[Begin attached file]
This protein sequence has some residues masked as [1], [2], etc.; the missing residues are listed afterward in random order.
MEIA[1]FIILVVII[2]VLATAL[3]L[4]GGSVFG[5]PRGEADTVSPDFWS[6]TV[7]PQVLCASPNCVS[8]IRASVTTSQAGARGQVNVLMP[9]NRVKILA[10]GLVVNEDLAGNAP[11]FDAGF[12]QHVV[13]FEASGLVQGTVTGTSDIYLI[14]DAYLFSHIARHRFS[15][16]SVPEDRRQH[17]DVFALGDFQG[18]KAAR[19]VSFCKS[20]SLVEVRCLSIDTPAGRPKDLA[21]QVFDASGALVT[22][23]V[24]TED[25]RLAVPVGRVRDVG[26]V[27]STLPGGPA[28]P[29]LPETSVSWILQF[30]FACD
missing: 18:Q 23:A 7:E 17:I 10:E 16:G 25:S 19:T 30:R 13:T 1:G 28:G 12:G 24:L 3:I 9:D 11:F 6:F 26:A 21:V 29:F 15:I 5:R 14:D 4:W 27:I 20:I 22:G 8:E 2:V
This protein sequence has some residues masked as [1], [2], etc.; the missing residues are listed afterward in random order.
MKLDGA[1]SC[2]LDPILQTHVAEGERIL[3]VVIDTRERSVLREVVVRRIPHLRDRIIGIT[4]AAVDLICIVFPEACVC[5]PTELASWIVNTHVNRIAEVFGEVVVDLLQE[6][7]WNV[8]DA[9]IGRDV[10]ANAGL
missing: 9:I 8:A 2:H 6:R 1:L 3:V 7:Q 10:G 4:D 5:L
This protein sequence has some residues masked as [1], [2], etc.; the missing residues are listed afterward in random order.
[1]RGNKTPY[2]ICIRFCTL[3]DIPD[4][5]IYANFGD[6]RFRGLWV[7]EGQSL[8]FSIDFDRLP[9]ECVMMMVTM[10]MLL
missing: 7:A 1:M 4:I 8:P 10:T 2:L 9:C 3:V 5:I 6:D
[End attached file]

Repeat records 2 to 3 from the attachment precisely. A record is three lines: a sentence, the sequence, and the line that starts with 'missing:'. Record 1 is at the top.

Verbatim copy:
This protein sequence has some residues masked as [1], [2], etc.; the missing residues are listed afterward in random order.
MKLDGA[1]SC[2]LDPILQTHVAEGERIL[3]VVIDTRERSVLREVVVRRIPHLRDRIIGIT[4]AAVDLICIVFPEACVC[5]PTELASWIVNTHVNRIAEVFGEVVVDLLQE[6][7]WNV[8]DA[9]IGRDV[10]ANAGL
missing: 9:I 8:A 2:H 6:R 1:L 3:V 7:Q 10:G 4:D 5:L
This protein sequence has some residues masked as [1], [2], etc.; the missing residues are listed afterward in random order.
[1]RGNKTPY[2]ICIRFCTL[3]DIPD[4][5]IYANFGD[6]RFRGLWV[7]EGQSL[8]FSIDFDRLP[9]ECVMMMVTM[10]MLL
missing: 7:A 1:M 4:I 8:P 10:T 2:L 9:C 3:V 5:I 6:D